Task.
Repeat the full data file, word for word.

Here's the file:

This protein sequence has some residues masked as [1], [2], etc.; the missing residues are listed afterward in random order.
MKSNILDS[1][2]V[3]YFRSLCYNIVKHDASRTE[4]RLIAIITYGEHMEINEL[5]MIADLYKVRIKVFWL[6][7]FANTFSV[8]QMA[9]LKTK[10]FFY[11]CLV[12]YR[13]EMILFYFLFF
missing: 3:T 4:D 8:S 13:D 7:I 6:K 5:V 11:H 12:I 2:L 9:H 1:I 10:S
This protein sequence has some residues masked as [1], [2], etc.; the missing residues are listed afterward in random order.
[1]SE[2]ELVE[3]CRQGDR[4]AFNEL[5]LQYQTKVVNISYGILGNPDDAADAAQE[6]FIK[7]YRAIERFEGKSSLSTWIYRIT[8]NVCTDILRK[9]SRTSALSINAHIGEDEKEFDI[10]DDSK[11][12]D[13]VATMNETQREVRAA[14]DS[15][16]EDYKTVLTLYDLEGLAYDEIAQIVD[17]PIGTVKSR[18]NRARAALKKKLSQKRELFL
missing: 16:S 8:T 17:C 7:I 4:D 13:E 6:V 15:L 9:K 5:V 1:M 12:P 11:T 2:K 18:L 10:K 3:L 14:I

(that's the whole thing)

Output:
This protein sequence has some residues masked as [1], [2], etc.; the missing residues are listed afterward in random order.
MKSNILDS[1][2]V[3]YFRSLCYNIVKHDASRTE[4]RLIAIITYGEHMEINEL[5]MIADLYKVRIKVFWL[6][7]FANTFSV[8]QMA[9]LKTK[10]FFY[11]CLV[12]YR[13]EMILFYFLFF
missing: 3:T 4:D 8:S 13:D 7:I 6:K 5:V 11:H 12:I 2:L 9:H 1:I 10:S
This protein sequence has some residues masked as [1], [2], etc.; the missing residues are listed afterward in random order.
[1]SE[2]ELVE[3]CRQGDR[4]AFNEL[5]LQYQTKVVNISYGILGNPDDAADAAQE[6]FIK[7]YRAIERFEGKSSLSTWIYRIT[8]NVCTDILRK[9]SRTSALSINAHIGEDEKEFDI[10]DDSK[11][12]D[13]VATMNETQREVRAA[14]DS[15][16]EDYKTVLTLYDLEGLAYDEIAQIVD[17]PIGTVKSR[18]NRARAALKKKLSQKRELFL
missing: 16:S 8:T 17:C 7:I 4:D 13:E 6:V 15:L 9:K 5:V 1:M 12:P 11:T 2:K 18:L 10:K 3:L 14:I